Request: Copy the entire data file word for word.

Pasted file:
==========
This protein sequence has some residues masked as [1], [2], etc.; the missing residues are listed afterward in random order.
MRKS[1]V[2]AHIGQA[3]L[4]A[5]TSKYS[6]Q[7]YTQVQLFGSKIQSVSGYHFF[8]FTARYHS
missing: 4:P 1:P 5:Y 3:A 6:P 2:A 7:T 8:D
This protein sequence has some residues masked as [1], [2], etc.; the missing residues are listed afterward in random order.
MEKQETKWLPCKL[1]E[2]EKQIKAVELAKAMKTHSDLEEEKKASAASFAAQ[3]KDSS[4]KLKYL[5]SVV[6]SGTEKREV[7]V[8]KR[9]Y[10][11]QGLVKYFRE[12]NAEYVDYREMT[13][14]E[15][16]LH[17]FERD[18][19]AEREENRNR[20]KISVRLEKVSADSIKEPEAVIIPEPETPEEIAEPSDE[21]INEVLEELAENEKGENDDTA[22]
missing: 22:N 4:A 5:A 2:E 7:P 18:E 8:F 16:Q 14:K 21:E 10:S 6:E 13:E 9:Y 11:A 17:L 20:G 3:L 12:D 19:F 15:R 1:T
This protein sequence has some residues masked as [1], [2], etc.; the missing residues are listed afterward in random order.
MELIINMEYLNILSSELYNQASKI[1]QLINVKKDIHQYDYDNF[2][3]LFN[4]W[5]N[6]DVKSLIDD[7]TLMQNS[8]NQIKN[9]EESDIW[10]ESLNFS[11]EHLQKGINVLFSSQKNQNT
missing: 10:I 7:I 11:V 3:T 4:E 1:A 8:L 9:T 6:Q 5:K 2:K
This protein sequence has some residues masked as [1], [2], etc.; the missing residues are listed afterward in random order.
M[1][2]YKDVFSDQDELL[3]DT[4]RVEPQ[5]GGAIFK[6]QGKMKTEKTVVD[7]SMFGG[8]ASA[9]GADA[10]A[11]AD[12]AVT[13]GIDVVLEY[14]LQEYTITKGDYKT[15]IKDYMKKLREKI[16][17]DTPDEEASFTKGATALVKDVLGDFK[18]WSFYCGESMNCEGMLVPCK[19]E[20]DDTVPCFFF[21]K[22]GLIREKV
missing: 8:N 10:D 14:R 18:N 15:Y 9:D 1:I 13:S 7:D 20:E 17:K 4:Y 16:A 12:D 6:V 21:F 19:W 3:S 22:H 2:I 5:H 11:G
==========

This protein sequence has some residues masked as [1], [2], etc.; the missing residues are listed afterward in random order.
MRKS[1]V[2]AHIGQA[3]L[4]A[5]TSKYS[6]Q[7]YTQVQLFGSKIQSVSGYHFF[8]FTARYHS
missing: 4:P 1:P 5:Y 3:A 6:P 2:A 7:T 8:D
This protein sequence has some residues masked as [1], [2], etc.; the missing residues are listed afterward in random order.
MEKQETKWLPCKL[1]E[2]EKQIKAVELAKAMKTHSDLEEEKKASAASFAAQ[3]KDSS[4]KLKYL[5]SVV[6]SGTEKREV[7]V[8]KR[9]Y[10][11]QGLVKYFRE[12]NAEYVDYREMT[13][14]E[15][16]LH[17]FERD[18][19]AEREENRNR[20]KISVRLEKVSADSIKEPEAVIIPEPETPEEIAEPSDE[21]INEVLEELAENEKGENDDTA[22]
missing: 22:N 4:A 5:A 2:E 7:P 18:E 8:F 16:Q 14:K 21:E 10:S 6:E 13:E 9:Y 11:A 17:L 20:G 3:L 12:D 19:F 15:R 1:T
This protein sequence has some residues masked as [1], [2], etc.; the missing residues are listed afterward in random order.
MELIINMEYLNILSSELYNQASKI[1]QLINVKKDIHQYDYDNF[2][3]LFN[4]W[5]N[6]DVKSLIDD[7]TLMQNS[8]NQIKN[9]EESDIW[10]ESLNFS[11]EHLQKGINVLFSSQKNQNT
missing: 10:I 7:I 11:V 3:T 4:E 1:A 8:L 9:T 6:Q 5:K 2:K
This protein sequence has some residues masked as [1], [2], etc.; the missing residues are listed afterward in random order.
M[1][2]YKDVFSDQDELL[3]DT[4]RVEPQ[5]GGAIFK[6]QGKMKTEKTVVD[7]SMFGG[8]ASA[9]GADA[10]A[11]AD[12]AVT[13]GIDVVLEY[14]LQEYTITKGDYKT[15]IKDYMKKLREKI[16][17]DTPDEEASFTKGATALVKDVLGDFK[18]WSFYCGESMNCEGMLVPCK[19]E[20]DDTVPCFFF[21]K[22]GLIREKV
missing: 8:N 10:D 14:R 18:N 15:Y 9:D 1:I 13:S 7:D 20:E 17:K 4:Y 16:A 12:D 6:V 21:F 19:W 3:S 22:H 2:I 5:H 11:G